Florida Flights Face Worst Delays in Years Thanks to Private Jets and Space Launches

(Bloomberg) — For much of the pandemic, many U.S. travelers experienced delay-free flights as air traffic plummeted. With leisure travel roaring back, the skies are jamming up, nowhere more so than in Florida.

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Thanks to private jet flights, space launches and severe weather, the Sunshine State is seeing its worst gridlock in years. Airline officials and federal regulators met this week in Florida to address the problem.

The increased delays are testing an aviation system that has faced Covid-19-related upheavals for both airline employees and federal air-traffic controllers for more than two years. Carriers including JetBlue Airways Corp., Spirit Airlines Inc. and Frontier Airlines, hungry to grow after years of red ink, are having to reduce Florida flights this summer despite growing demand.

The air-traffic system is essentially out of practice responding to peaks in demand, said John Hansman, an aerospace professor at the Massachusetts Institute of Technology, who has researched delays and the air-traffic system.

“I wouldn’t be surprised if, as traffic levels come up and also as we move into the convective season in other parts of the country, that you might see a similar increase in delays” in other regions, Hansman said.

Read more: U.S. Airline Pilot Shortage Crimping Summer Route Ramp-Up Plans

The disruptions in Florida have left thousands of passengers scrambling for alternate flights or paying for extra hotel stays and meals. JetBlue canceled flights at the both the start and conclusion of a trip to Florida for Beth Powell of West Virginia, who was traveling from Washington, D.C., to Fort Myers, with her husband and two children, she said in an interview.

“We got it on both ends,” Powell said.

Even with some airlines expecting to temper Florida growth plans, aviation groups told the Federal Aviation Administration during two days of “productive” meetings Tuesday and Wednesday that “demand will continue to increase past 2019 levels,” the FAA said in an emailed statement.

Data from the FAA’s Jacksonville Center, which oversees flights that cross over the northern half of Florida, show that the area has seen more traffic growth this year than any such facility in the country.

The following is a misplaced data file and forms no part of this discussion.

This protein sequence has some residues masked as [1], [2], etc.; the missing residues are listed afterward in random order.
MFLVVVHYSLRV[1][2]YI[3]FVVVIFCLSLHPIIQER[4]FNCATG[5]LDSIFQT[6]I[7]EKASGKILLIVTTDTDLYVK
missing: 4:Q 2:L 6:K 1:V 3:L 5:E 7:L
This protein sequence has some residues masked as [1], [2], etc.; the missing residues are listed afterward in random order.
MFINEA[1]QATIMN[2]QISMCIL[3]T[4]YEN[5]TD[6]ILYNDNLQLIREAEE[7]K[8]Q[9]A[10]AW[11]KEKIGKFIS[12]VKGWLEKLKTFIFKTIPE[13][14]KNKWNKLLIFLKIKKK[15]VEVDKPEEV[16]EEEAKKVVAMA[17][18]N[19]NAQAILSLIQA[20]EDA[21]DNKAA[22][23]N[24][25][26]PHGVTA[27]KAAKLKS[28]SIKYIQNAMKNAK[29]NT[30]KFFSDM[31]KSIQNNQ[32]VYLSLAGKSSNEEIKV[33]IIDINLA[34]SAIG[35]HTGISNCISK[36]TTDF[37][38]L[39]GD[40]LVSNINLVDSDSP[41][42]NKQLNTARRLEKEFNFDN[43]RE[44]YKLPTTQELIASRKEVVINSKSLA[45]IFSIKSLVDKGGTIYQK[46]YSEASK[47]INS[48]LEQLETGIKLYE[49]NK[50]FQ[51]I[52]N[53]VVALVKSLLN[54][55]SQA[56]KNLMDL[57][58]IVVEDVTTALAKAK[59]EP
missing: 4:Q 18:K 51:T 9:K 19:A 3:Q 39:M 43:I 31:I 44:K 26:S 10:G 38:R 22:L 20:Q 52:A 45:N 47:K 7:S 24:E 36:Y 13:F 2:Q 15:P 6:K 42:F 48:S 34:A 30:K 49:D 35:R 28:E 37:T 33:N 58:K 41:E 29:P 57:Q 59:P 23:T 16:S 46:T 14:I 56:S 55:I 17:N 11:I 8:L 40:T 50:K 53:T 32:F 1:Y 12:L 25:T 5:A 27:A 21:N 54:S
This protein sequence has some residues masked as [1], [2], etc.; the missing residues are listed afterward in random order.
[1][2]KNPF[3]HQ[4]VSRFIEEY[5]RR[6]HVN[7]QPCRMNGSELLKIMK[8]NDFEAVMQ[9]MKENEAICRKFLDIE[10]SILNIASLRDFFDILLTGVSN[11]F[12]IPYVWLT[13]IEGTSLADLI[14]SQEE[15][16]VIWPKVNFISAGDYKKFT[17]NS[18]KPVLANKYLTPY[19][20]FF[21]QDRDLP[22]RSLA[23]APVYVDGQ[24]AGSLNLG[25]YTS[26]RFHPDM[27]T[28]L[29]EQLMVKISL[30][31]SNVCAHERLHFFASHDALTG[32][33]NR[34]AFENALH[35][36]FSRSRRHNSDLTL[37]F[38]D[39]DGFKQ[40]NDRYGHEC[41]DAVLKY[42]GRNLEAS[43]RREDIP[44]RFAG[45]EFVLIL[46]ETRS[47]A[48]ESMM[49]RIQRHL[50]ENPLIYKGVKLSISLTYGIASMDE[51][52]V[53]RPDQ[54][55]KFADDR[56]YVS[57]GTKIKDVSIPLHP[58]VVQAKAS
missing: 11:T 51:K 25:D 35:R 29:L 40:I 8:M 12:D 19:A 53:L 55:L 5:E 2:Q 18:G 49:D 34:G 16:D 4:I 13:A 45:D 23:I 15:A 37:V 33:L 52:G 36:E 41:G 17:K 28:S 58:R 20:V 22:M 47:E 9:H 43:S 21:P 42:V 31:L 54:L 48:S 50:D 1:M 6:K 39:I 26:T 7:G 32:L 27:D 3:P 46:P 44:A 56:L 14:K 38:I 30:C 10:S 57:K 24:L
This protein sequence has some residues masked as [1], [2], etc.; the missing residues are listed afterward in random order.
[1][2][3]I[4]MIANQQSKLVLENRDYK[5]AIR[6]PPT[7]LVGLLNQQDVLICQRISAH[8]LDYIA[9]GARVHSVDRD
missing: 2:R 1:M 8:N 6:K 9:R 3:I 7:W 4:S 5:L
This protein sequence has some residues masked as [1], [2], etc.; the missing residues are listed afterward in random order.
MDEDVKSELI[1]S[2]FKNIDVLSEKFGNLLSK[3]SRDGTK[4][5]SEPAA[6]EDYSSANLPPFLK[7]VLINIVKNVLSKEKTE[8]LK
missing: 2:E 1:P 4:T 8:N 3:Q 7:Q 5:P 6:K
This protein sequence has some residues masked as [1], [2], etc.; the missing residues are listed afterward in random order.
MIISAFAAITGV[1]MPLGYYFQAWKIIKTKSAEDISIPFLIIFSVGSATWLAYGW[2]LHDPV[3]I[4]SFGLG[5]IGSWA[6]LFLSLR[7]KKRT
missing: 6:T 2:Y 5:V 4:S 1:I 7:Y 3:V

Total flights handled by all of the FAA’s 22 air-traffic centers in the U.S. were down 7% in the first three months this year compared to the same period in 2019. By contrast, Jacksonville Center recorded a 5% increase.

The facility reported 8,935 delays that lasted more than 543,000 minutes — the cumulative equivalent of more than a year — in March alone. That’s the third-highest number of delays at any FAA Center since 2017 and the most since the start of the pandemic, according to FAA data. Delays have been elevated in the region since October.

Charter operations and private flights are driving the bulk of the flight increase. At Palm Beach International Airport, private and charter flights in March jumped 65% to 12,239, compared to 7,412 in 2019.

Private jet traffic picked up during the pandemic as consumers avoided packed commercial jets, said Peter Maestrales, chief executive officer of charter broker Airstream Jets.

“Palm Beach was typically a pretty quiet airport,” Maestrales said. “Now it’s unbelievable the departure delays, and just the amount of aircraft parked on the tarmac out there.”

Controllers have also had to contend with thunderstorms, nearby military flights and rocket launches. The FAA must close hundreds of miles during a launch from Cape Canaveral, where Elon Musk’s SpaceX has launched ten of its Falcon 9 missiles. There have been 17 launches in total from the complex this year so far, on pace for the most in decades.

“The combination of these factors leaves little margin for the system to absorb flight delays,” the FAA said in an emailed statement.

The agency will develop a “playbook” similar to what it uses in the more congested New York skies to help airlines plan for delays and it will encourage the use of alternate flight routes as a way to limit disruptions.

The FAA also said it will boost the authorized staffing levels at Jacksonville Center. It currently has a relatively low level of fully certified controllers, but is within guidelines, according to FAA data. It can take years to train new controllers.

The agency also asked airlines and other aviation groups to provide more advance warning of expected traffic growth, it said.

“It’s simply that their traffic control is an unsustainable thing,” Frontier Chief Executive Officer Barry Biffle said on an April 28 conference call. “We’re really excited that the FAA is stepping in knee deep on this.”

(Updates with FAA statement from second paragraph. An earlier version corrected the spelling of Fort Myers)

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